In short, The Stony Brook School has been reshaped by a headmaster whose religious convictions clash with the intent of the School’s Founders, and whose agenda has been upheld by an ineffectual and passive board who are at best ignorant, and at worst complicit, with the deception.  The policies and changes in philosophy––both attempted and enacted––reflect an attempt by the current leaders to reshape the School to reflect their own personal ideologies. The most grievous of these is the replacement of non-denominational openness with an exclusionary religious fundamentalism that promotes divisiveness and sectarianism.  This has all been carried out behind a veil of doctrinal justification and has been purposefully hidden from the larger School community. 

The charge of the headmaster and the board of trustees is to hold true to the School’s founding principles, to ensure that faculty and administrators are held to the highest standards of excellence, and to guide the School to long-term financial and reputational health.  Unfortunately, our current leaders have failed in these endeavors.

The policy changes recently pursued by the School’s leadership have no basis in the School’s founding principles or precedent in its history. They include:

Attempted Change to the School’s Platform of Principles

Had this change been successful, it would have permanently prohibited Christians of certain denominations (e.g., Episcopal, Roman Catholic, Anglican, or Orthodox) from serving the School as faculty members or trustees. This effort was unsuccessful only because the original founding documents of the School deemed that any change to the Platform of Principles would legally effectively nullify the School’s existence. This unprecedented and careless attempt to change one of the School’s foundational pillars merits serious repercussions.  

The Disenfranchisement of the Day Student Population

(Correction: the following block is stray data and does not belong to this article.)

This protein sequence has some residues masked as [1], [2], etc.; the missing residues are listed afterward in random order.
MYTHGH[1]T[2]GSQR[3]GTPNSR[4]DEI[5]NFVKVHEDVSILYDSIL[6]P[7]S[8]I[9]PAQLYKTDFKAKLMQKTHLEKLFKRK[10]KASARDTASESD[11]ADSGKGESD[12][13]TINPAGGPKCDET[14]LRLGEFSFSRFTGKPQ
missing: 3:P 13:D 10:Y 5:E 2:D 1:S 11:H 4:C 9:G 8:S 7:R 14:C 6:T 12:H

In 2009, a revision of the Prefect system to its current policy now requires day students to become boarders if they wish to serve as student leaders. This has created a classist system in which advantages and preferences, in the form of leadership opportunities, are given only to boarders. (http://www.stonybrookschool.org/student-life/leadership-opportunities) 

Lack of Institutional Transparency
The flow of information to the larger School community––and the world outside of the School––from the headmaster and the board of trustees, has become non-existent, especially in terms of financial matters and the philosophical underpinnings of important decisions. Dissenting opinion is dismissed or ignored, and no attempt is made to gauge the School’s reputation from either the perspective of the School Community or the private secondary school or higher educational community. 

Substantial Faculty Turnover
In the last few years, nearly one-third of the School’s faculty members have left, many in response to the leadership’s paradigm shift; some due to sectarian differences with the headmaster. Several have been removed for perceived insubordination.

Rewriting of the Statement of Educational Philosophy
The statement was re-written to de-emphasize the educational and college preparatory aspect of the School’s mission, and to stress instead the importance of the new conservative religious orientation of the School. The School’s standing in relation to our former peer institutions and concomitant college placements bear out that this philosophy has been put into practice.

How You Can Help Restore The Stony Brook School:
• Sign the petition to Restore The Stony Brook School at http://www.ipetitions.com/petition/restoresbs/
• Do your own research: read the posts here; ask your Stony Brook friends.
• Contact members of the SBS Board of Trustees: ask questions and demand answers.
• Spread the word: let your SBS friends know and ask them to help too.

A United SBS Community CAN Restore The Stony Brook School!